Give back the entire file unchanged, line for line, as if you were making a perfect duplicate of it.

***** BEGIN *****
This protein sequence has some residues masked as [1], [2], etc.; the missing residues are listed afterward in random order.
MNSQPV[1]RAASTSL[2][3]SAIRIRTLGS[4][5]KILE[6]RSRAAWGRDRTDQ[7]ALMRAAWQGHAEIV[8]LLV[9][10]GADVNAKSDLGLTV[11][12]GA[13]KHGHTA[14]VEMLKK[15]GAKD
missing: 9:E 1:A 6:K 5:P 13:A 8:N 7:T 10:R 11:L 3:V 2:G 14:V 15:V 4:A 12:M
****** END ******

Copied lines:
This protein sequence has some residues masked as [1], [2], etc.; the missing residues are listed afterward in random order.
MNSQPV[1]RAASTSL[2][3]SAIRIRTLGS[4][5]KILE[6]RSRAAWGRDRTDQ[7]ALMRAAWQGHAEIV[8]LLV[9][10]GADVNAKSDLGLTV[11][12]GA[13]KHGHTA[14]VEMLKK[15]GAKD
missing: 9:E 1:A 6:K 5:P 13:A 8:N 7:T 10:R 11:L 3:V 2:G 14:V 15:V 4:A 12:M